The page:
My Secret Confession about The Trouble with Nightingale – Amaleen Ison
I’m often asked if the characters I write are based on people I know. Most of the time, I smile and dismiss the idea with a shake of my head. Sometimes, I laugh at allegations of similarities between characters and close friends. And on the odd occasion, I voice the spiel that a writer never EVER replicates family or friends in stories. But today, I’m going to come clean and tell the truth.
In my story about Hell’s gate, The Trouble with Nightingale, I broke a cardinal rule of writing. I based not one, but two characters on close family members. Worse still, the stolen personalities don’t feature as bit part players. Oh, no. They are pivotal characters, and one of them is rather nasty.
Am I in trouble for admitting my indiscretion? Um…no.
Let me introduce you to Winston the family cat.
Cute, huh? Yes, but also terribly smart and manipulative. In fact, I sometimes wonder if he’s really a cat. Winston is so sneaky and intelligent, he might be the devil in disguise. His wicked personality lends itself perfectly to demonic characterisation.
To include Winston in The Trouble with Nightingale, I turned him into a Chihuahua. I’m not sure my moggy will ever forgive me for changing him into another species, especially a dog, but he’s vain enough to enjoy being immortalised in print.
Excerpt: The Chihuahua (Winston) yapped and dived at Millie’s feet. She scurried backwards, but he stalked forward, hair bristling across his withers. Despite his size, he exuded the confidence of a Rottweiler, sharp yellow teeth bared and eyes fixed on her with a terrifying intensity.
Next up is Thelma the guinea pig.
If you’ve not kept a guinea pig before, you may wonder if they even have personalities to write about. Well, let me tell you that this sassy pig has bags of character. She’s inquisitive and funny, and when she smells food her squeaks are more persistent than an alarm without an off switch. I used to imagine what Thelma would say if she could talk, and one day she spoke to me (in my imagination, of course). Poor Thelma underwent a sex change to become the magical furry creature that features in The Trouble with Nightingale. Will she forgive me? Absolutely. She’s a happy-go-lucky kinda gal.
Excerpt: (The guinea pig) wiggled and kicked his back legs out behind him. He scampered a circle, claws scrabbling against the slippery surface. His backside jiggled and when he raised his head to look at Millie, his bottom lip sagged in the most endearing way. In spite of her rage, Millie couldn’t help but giggle.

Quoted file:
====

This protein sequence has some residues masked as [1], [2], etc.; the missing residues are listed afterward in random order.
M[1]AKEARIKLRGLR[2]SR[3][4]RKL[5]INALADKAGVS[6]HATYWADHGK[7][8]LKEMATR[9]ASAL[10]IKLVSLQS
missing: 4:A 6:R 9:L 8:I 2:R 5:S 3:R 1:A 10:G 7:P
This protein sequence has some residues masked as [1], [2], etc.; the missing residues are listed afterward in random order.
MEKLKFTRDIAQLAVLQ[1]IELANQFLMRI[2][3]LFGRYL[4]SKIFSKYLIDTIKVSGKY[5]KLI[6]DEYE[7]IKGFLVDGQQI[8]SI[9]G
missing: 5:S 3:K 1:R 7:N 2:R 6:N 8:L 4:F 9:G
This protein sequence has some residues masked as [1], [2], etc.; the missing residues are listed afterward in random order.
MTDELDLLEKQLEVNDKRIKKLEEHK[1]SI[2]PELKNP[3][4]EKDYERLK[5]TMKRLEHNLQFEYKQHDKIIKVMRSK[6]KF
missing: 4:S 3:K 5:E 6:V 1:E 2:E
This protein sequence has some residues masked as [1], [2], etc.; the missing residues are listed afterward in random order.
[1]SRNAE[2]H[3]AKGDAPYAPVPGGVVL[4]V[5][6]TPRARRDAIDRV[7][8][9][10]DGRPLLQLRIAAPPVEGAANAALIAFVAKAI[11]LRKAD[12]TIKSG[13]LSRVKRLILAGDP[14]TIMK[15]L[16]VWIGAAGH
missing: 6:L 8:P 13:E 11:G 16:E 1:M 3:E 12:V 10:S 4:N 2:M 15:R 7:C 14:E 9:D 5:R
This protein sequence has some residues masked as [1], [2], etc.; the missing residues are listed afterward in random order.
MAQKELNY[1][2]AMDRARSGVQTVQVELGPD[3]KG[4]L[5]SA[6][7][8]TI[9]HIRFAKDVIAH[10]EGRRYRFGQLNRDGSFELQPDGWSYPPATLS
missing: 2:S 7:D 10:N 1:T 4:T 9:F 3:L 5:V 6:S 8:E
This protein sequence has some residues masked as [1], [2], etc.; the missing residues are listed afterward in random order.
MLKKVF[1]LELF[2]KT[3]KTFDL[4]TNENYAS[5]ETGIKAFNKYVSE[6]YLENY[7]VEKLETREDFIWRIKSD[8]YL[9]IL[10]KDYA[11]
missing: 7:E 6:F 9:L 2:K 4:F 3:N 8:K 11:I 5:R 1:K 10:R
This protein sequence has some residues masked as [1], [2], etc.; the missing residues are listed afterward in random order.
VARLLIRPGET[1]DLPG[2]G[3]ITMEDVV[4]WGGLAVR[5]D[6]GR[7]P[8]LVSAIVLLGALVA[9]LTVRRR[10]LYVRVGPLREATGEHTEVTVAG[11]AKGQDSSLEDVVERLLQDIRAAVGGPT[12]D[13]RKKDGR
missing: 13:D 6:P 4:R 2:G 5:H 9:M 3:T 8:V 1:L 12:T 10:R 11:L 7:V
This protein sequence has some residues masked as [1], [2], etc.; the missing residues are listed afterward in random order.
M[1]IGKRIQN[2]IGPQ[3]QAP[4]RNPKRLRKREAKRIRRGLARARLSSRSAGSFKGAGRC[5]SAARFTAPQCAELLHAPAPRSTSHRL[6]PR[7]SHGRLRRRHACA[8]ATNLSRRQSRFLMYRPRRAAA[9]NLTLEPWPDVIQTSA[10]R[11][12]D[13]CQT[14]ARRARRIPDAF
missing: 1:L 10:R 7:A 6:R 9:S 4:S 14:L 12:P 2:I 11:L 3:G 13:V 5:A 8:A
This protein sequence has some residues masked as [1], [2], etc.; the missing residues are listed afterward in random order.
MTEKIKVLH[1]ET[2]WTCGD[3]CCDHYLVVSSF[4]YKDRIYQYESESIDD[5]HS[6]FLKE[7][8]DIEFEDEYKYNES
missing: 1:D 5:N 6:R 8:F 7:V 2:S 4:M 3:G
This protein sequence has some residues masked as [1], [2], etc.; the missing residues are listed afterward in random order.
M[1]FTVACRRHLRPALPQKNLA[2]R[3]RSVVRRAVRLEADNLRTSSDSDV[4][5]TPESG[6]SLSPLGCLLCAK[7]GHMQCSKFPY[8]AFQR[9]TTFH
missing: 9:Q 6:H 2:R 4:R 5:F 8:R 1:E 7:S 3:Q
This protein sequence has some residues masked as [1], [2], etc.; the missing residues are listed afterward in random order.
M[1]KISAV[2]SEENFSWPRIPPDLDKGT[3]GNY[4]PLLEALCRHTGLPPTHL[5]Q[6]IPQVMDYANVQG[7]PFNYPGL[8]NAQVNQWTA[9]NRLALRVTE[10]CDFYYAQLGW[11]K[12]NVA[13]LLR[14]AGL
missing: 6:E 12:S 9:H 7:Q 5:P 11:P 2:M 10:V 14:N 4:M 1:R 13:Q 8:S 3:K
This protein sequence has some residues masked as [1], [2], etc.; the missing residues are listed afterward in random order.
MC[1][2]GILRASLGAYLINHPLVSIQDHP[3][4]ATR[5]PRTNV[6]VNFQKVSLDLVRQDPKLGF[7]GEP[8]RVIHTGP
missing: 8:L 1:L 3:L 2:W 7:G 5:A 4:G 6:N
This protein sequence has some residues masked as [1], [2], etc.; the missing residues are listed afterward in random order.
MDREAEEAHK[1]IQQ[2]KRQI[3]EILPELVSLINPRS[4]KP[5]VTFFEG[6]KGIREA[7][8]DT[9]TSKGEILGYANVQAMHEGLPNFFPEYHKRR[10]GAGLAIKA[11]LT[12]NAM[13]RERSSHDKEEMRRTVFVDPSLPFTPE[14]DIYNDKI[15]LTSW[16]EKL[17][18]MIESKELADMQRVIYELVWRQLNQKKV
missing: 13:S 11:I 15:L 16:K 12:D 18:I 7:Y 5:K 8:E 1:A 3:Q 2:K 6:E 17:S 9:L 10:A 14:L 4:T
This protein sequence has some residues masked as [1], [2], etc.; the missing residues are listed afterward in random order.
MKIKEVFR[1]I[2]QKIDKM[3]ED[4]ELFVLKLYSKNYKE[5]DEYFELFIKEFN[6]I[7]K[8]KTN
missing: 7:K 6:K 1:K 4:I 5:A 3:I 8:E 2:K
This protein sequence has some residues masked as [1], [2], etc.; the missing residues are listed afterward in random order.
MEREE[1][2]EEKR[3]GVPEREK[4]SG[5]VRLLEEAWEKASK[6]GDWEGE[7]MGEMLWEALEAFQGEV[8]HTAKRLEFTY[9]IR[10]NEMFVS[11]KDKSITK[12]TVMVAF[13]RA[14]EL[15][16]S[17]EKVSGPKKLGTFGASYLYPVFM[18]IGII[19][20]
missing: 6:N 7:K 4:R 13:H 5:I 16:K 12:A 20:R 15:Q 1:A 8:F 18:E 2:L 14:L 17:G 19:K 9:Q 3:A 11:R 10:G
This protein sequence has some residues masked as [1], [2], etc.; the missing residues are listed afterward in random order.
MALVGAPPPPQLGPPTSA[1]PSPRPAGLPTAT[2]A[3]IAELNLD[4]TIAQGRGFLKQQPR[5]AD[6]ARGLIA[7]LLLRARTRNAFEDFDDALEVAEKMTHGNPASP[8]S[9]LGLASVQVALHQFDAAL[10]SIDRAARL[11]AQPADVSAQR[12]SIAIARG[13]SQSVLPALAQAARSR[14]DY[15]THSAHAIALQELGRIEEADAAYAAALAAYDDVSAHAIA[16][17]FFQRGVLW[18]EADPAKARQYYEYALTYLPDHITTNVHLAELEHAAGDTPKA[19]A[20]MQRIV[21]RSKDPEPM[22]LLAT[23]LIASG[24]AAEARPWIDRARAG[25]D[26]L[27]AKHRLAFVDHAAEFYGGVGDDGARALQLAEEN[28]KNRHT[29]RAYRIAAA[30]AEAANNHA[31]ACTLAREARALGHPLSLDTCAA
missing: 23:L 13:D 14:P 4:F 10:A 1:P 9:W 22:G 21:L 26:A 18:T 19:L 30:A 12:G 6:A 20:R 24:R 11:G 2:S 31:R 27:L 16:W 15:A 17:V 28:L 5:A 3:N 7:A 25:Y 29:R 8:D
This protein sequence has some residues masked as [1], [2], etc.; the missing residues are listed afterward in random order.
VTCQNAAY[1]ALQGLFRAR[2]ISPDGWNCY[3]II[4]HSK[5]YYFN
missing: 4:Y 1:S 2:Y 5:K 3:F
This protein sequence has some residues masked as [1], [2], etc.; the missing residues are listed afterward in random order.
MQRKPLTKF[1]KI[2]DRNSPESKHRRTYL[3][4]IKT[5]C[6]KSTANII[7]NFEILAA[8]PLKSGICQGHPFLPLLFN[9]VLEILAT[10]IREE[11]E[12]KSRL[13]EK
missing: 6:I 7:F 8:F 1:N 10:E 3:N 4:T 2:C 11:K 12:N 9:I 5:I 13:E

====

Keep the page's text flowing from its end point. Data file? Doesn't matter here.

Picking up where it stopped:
Now you’ve met the real life pets who inspired the two animal characters, I’d like to share an excerpt that introduces the two humans, Millie Scrubbings and Mrs. Cruickshank. But even if you put me in a headlock and noogie my skull, I won’t ever admit who those characters are based on, EVER!
Excerpt: Millie prodded the lift’s grimy call button and glanced over her shoulder. Shadows thick with movement skulked beneath the concrete stairwell, darting away from each flicker of the orange security light above her head.
She leaned an ear toward the graffiti-scratched doors and listened for the rattle-clunk of the descending elevator. Like the rest of Nightingale Estate after dark, the mechanism remained eerily quiet.
She hitched the rucksack higher on her back and absently muttered a prayer of protection. Only last week, a guy about her age—seventeen--had been murdered on the fourth floor, his body scattered like a macabre crumb trail up the stairs to the tenth floor--Millie’s floor. The thought of walking where chunks of human flesh had lain curdled her stomach. Worse still, a killer lurked unchecked.
“Millie Scrubbing, what you doin’ hangin’ ’bout a broken lift?”
Millie whirled. Her neighbour, Mrs. Cruickshank, and her piddly Chihuahua, Winston, stood a few feet away.
“Mrs. C., you scared the crap outta me.” Millie clutched a hand to her chest.
The sixty-something skank with a too-tight pencil skirt, crooked beehive and five-inch stilettos sucked hard on a Marlboro. Smoke hung about her head like a grotty aura. Scarlet lipstick leaked into the creases around her lips, and canary-yellow eye shadow meandered past her squiggly-pencilled brows, giving the impression she’d applied it all without the use of a mirror.
“You shouldn’t be out after dark. Remember the police flier’s warnin’.” Mrs. Cruickshank pointed a gnarled finger at Millie and slurred her words. “Smart girl like you should know better. Anyone might creep up on you.”
The Trouble With Nightingale is available for purchase from Musa Publishing.